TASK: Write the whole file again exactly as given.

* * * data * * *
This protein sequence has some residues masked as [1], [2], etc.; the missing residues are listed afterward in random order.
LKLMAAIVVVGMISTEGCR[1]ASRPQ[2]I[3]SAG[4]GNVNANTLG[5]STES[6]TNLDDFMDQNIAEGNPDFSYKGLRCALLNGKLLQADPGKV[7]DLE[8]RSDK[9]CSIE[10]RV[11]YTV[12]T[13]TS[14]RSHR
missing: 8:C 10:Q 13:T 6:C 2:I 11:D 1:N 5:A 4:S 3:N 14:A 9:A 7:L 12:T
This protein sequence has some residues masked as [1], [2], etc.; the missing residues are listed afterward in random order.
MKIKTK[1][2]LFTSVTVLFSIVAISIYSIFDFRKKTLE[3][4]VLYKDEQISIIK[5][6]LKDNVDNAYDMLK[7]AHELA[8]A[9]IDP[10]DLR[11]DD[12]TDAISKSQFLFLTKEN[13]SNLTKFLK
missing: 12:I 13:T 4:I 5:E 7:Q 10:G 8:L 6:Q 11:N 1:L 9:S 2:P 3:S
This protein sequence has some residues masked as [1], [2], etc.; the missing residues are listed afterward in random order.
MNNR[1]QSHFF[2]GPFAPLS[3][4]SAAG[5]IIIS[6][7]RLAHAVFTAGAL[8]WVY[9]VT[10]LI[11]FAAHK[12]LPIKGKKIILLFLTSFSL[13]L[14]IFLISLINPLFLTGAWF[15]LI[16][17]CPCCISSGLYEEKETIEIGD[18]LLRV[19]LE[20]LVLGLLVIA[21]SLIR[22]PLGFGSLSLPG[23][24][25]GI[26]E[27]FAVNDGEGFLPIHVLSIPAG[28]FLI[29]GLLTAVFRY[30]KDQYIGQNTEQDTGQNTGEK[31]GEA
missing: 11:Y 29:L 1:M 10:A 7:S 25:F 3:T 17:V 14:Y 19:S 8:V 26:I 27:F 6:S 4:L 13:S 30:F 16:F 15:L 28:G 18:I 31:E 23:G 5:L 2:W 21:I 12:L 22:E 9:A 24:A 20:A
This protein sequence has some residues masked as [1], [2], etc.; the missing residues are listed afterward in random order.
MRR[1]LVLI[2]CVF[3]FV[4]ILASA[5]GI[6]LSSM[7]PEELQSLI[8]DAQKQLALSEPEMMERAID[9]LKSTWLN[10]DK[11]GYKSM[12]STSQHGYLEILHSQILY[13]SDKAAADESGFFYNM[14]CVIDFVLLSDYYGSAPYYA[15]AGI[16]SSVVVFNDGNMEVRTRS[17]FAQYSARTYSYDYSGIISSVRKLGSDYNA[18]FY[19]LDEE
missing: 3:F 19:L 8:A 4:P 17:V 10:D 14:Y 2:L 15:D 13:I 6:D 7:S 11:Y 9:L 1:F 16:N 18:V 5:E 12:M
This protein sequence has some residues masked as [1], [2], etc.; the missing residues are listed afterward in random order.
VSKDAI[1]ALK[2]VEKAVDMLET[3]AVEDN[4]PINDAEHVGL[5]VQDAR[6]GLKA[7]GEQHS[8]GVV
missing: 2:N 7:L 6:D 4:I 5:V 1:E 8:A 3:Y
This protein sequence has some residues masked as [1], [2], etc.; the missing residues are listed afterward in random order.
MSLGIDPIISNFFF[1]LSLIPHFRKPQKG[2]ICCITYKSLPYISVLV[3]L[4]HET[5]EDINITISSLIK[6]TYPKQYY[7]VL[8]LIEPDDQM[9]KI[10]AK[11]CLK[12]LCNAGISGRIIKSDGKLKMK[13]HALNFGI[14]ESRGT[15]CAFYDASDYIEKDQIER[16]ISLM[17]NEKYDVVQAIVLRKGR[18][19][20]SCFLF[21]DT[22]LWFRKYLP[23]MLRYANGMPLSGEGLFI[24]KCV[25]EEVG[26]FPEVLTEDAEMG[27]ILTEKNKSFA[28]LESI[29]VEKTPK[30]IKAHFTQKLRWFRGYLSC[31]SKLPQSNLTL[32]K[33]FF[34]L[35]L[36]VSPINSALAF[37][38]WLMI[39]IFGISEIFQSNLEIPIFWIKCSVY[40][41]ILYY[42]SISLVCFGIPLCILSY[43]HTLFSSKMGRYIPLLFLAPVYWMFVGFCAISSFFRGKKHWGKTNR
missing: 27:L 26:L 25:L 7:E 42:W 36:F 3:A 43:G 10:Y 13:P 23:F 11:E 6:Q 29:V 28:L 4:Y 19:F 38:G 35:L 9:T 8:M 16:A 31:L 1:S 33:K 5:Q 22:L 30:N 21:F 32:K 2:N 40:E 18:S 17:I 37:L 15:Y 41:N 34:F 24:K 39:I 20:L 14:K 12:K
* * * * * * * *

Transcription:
This protein sequence has some residues masked as [1], [2], etc.; the missing residues are listed afterward in random order.
LKLMAAIVVVGMISTEGCR[1]ASRPQ[2]I[3]SAG[4]GNVNANTLG[5]STES[6]TNLDDFMDQNIAEGNPDFSYKGLRCALLNGKLLQADPGKV[7]DLE[8]RSDK[9]CSIE[10]RV[11]YTV[12]T[13]TS[14]RSHR
missing: 8:C 10:Q 13:T 6:C 2:I 11:D 1:N 5:A 4:S 3:N 14:A 9:A 7:L 12:T
This protein sequence has some residues masked as [1], [2], etc.; the missing residues are listed afterward in random order.
MKIKTK[1][2]LFTSVTVLFSIVAISIYSIFDFRKKTLE[3][4]VLYKDEQISIIK[5][6]LKDNVDNAYDMLK[7]AHELA[8]A[9]IDP[10]DLR[11]DD[12]TDAISKSQFLFLTKEN[13]SNLTKFLK
missing: 12:I 13:T 4:I 5:E 7:Q 10:G 8:L 6:Q 11:N 1:L 9:S 2:P 3:S
This protein sequence has some residues masked as [1], [2], etc.; the missing residues are listed afterward in random order.
MNNR[1]QSHFF[2]GPFAPLS[3][4]SAAG[5]IIIS[6][7]RLAHAVFTAGAL[8]WVY[9]VT[10]LI[11]FAAHK[12]LPIKGKKIILLFLTSFSL[13]L[14]IFLISLINPLFLTGAWF[15]LI[16][17]CPCCISSGLYEEKETIEIGD[18]LLRV[19]LE[20]LVLGLLVIA[21]SLIR[22]PLGFGSLSLPG[23][24][25]GI[26]E[27]FAVNDGEGFLPIHVLSIPAG[28]FLI[29]GLLTAVFRY[30]KDQYIGQNTEQDTGQNTGEK[31]GEA
missing: 11:Y 29:L 1:M 10:A 7:S 25:F 3:T 17:V 14:Y 19:S 8:V 26:I 27:F 6:S 4:L 13:S 30:F 16:F 15:L 28:G 18:I 31:E 23:G 5:L 2:W 21:I 12:L 22:E 9:A 24:A 20:A
This protein sequence has some residues masked as [1], [2], etc.; the missing residues are listed afterward in random order.
MRR[1]LVLI[2]CVF[3]FV[4]ILASA[5]GI[6]LSSM[7]PEELQSLI[8]DAQKQLALSEPEMMERAID[9]LKSTWLN[10]DK[11]GYKSM[12]STSQHGYLEILHSQILY[13]SDKAAADESGFFYNM[14]CVIDFVLLSDYYGSAPYYA[15]AGI[16]SSVVVFNDGNMEVRTRS[17]FAQYSARTYSYDYSGIISSVRKLGSDYNA[18]FY[19]LDEE
missing: 3:F 19:L 8:A 4:P 17:V 10:D 14:Y 2:L 15:D 13:I 6:D 7:S 11:Y 9:L 1:F 16:N 18:V 5:E 12:M
This protein sequence has some residues masked as [1], [2], etc.; the missing residues are listed afterward in random order.
VSKDAI[1]ALK[2]VEKAVDMLET[3]AVEDN[4]PINDAEHVGL[5]VQDAR[6]GLKA[7]GEQHS[8]GVV
missing: 2:N 7:L 6:D 4:I 5:V 1:E 8:A 3:Y
This protein sequence has some residues masked as [1], [2], etc.; the missing residues are listed afterward in random order.
MSLGIDPIISNFFF[1]LSLIPHFRKPQKG[2]ICCITYKSLPYISVLV[3]L[4]HET[5]EDINITISSLIK[6]TYPKQYY[7]VL[8]LIEPDDQM[9]KI[10]AK[11]CLK[12]LCNAGISGRIIKSDGKLKMK[13]HALNFGI[14]ESRGT[15]CAFYDASDYIEKDQIER[16]ISLM[17]NEKYDVVQAIVLRKGR[18][19][20]SCFLF[21]DT[22]LWFRKYLP[23]MLRYANGMPLSGEGLFI[24]KCV[25]EEVG[26]FPEVLTEDAEMG[27]ILTEKNKSFA[28]LESI[29]VEKTPK[30]IKAHFTQKLRWFRGYLSC[31]SKLPQSNLTL[32]K[33]FF[34]L[35]L[36]VSPINSALAF[37][38]WLMI[39]IFGISEIFQSNLEIPIFWIKCSVY[40][41]ILYY[42]SISLVCFGIPLCILSY[43]HTLFSSKMGRYIPLLFLAPVYWMFVGFCAISSFFRGKKHWGKTNR
missing: 27:L 26:L 25:L 7:E 42:W 36:F 3:A 43:G 10:Y 13:P 23:F 11:E 6:Q 29:V 28:L 4:Y 19:F 38:G 35:L 9:T 8:M 16:A 31:L 1:S 33:K 5:Q 22:L 30:N 21:F 32:K 2:N 40:E 18:S 17:I 37:L 15:Y 41:N 34:F 24:K 39:I 20:L 14:K 12:K